There is one thing that’s inevitable…
Someday you’ll breath your final breath, before kicking the proverbial bucket.
How much time you have is anyone’s guess, so it’s important to make the most of life.
Live it to the fullest, do all the things you dream to do, and exit the world with no regrets.
But then most of us go about our day as if we’ll live forever; putting off what’s really important until tomorrow.
Today we’ll be looking at those things we never get around to doing, in this article We will look at: 10 things old people say they regret not doing in their life.
was a visionary who left his mark on the world.
His company Apple revolutionized the personal computing world with the invention of the mac, changed the way we listen to music with the launch of the IPod, and connected the world when the first IPhone was released.
Jobs himself was known for his energetic approach to life, inspiring people with his motivational speeches.
Did he have any regrets?
You would think not, and his attitude towards death hints that he likely had none.
On his deathbed, Jobs looked at his sister Patty, then at his children, then at his life partner, Laurene, and then over their shoulders past them, before uttering his final words, “Oh wow, oh wow, oh wow”.
His sister, Mona Simpson, described his tone as affectionate, dear and loving.
Though Jobs left the world early at the age of 56, it certainly seems that he did so without regret.
But then Steve Jobs is not your everyday kind of person.
He led an extraordinary life.
What about those of us who will pass away without feeling that we have properly completed the journey?
It seems that many of the regrets people have are the same.
Looking at what the media says and the real life experiences of doctors and nurses who spend time with old people at the end of their life, here are the top ten most common regrets that we came across.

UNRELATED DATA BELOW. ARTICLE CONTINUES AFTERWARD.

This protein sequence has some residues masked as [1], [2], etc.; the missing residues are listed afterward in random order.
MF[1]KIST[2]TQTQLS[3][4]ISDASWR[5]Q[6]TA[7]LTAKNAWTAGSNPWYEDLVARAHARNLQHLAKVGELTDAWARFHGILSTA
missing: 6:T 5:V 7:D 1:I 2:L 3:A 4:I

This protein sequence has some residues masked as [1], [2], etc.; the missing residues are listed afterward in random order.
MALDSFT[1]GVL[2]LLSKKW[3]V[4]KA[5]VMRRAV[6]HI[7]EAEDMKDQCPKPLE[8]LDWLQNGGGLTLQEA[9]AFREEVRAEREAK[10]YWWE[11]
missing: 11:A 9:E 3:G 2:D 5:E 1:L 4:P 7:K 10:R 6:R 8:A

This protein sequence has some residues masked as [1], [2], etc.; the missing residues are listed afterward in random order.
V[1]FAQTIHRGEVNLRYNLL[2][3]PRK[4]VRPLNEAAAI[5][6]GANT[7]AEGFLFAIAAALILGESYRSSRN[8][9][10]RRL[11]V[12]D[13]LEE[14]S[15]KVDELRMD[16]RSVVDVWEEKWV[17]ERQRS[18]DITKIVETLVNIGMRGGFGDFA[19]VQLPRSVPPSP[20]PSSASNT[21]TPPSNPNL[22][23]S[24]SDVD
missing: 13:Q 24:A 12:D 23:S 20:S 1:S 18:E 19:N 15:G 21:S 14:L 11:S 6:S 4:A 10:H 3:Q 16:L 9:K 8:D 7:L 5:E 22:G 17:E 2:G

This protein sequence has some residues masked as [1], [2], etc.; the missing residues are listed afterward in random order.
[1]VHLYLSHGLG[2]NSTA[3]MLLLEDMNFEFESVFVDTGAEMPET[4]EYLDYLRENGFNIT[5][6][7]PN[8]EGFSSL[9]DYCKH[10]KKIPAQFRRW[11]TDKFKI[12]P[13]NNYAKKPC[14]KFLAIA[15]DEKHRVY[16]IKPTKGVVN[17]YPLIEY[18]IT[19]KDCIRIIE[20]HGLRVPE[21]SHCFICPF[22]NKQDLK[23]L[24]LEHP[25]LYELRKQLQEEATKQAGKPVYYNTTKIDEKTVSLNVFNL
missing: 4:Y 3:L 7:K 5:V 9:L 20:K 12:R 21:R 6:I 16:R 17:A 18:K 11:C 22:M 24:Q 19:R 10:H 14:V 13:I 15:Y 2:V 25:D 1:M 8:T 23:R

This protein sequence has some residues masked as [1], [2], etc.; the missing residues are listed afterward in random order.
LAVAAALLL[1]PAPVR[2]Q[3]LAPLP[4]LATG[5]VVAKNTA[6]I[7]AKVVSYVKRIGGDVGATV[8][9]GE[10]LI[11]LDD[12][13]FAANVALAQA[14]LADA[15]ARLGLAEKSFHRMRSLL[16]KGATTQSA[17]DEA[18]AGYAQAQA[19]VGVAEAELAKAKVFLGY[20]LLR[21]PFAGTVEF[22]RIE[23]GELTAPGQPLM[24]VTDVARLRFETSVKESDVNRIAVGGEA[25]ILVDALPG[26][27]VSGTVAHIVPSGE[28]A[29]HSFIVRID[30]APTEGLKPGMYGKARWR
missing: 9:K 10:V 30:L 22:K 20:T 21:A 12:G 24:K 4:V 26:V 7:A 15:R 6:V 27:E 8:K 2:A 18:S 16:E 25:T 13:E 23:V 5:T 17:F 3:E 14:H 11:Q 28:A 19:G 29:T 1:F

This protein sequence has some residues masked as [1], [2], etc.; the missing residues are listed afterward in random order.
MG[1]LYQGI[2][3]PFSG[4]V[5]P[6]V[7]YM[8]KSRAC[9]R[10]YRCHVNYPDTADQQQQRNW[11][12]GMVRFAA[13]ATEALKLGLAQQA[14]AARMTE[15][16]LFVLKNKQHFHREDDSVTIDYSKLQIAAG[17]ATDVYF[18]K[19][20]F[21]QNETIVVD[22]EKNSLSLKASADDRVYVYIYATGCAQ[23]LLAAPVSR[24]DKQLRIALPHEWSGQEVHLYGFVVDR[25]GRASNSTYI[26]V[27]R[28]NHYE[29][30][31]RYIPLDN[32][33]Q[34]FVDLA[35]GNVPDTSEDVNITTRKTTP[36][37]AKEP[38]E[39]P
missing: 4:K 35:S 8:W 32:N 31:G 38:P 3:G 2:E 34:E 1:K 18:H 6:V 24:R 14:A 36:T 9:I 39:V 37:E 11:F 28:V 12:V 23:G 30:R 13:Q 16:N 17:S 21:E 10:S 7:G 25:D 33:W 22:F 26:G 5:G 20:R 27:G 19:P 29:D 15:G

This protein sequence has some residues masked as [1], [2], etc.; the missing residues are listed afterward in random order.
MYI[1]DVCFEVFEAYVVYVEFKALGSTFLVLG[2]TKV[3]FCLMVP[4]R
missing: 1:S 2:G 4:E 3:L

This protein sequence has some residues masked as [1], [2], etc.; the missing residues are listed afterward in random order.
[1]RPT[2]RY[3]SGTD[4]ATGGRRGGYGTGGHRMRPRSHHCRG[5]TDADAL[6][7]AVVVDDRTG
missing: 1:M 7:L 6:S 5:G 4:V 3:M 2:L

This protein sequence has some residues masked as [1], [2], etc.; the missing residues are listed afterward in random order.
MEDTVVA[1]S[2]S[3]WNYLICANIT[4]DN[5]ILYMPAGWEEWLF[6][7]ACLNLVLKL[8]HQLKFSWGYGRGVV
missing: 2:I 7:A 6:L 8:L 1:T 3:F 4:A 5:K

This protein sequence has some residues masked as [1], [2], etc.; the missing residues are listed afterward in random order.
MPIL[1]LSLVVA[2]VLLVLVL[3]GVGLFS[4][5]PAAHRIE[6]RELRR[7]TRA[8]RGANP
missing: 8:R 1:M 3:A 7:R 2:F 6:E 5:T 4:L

10. I wish I had learned a second language
Somewhat surprisingly, many people depart the world wishing they had learnt a second language.
Maybe they feel they would have been able to connect with more people in life if they spoke more than one language, or that travel to other countries and mixing with different cultures would have been easier.
It could also be that learning languages used to be much harder than it is today with heaps of internet resources, online classes, and language apps- so this regret should not exist for much longer, as you really don’t have any excuses for not following through and learning a language, if that’s something you wish to do.
9. I wish I hadn’t worked so hard
Bronnie Ware is an Australian nurse who spent several years working in palliative care, caring for patients in the last 12 weeks of their lives.
She was quoted in British newspaper, The Guardian, saying that this regret came from every male patient she had nursed.
Because of working so hard, many people felt that they missed their children’s youth and their partner’s companionship.
Some women also spoke of this regret, but as most of the people she nursed were from an older generation, when women tended to spend their lives at home running the house and being mothers, this regret was much more common with men.
That’s now changed of course, so it’s likely that in the future, this regret will be high on the list for both men and women.
8. I wish I had been better at expressing how I felt
Bronnie also said that many of her patients expressed regret that they suppressed their feelings in order to keep peace with others.
Because of this, they never accomplished the things they wanted to.
Some of her patients even developed illnesses due to the bitterness they carried around as a result of hiding their true feelings.
Dr Barton Goldsmith who writes for online magazine Psychology Today says that when you express how you really feel, problems get solved, relationship issues get resolved, and life is easier.
You will also enjoy your life more because you’re not holding on to unhealed or confusing feelings.
7. I wish I had taken better care of my body
if you don’t look after your body, your time to leave will come much faster, so it’s no surprise that many people express this regret on their deathbed.
Obesity, smoking, or excessive drinking, can all drive you to an early death.
Most things in life can be replaced.
A new car or a new house, but you can’t nip down to the shop and buy a new replacement body.
So if this is one regret you think you might
have when your time is up, it’s probably
better to make some changes today.
6. I wish I had been more selective with my romantic relationships
One of the most common fears that people have in life is never meeting their soulmate. The person they are meant to spend the rest of their life with.
And of course this can show up when death is near, with the regret that life was spent with the wrong lover.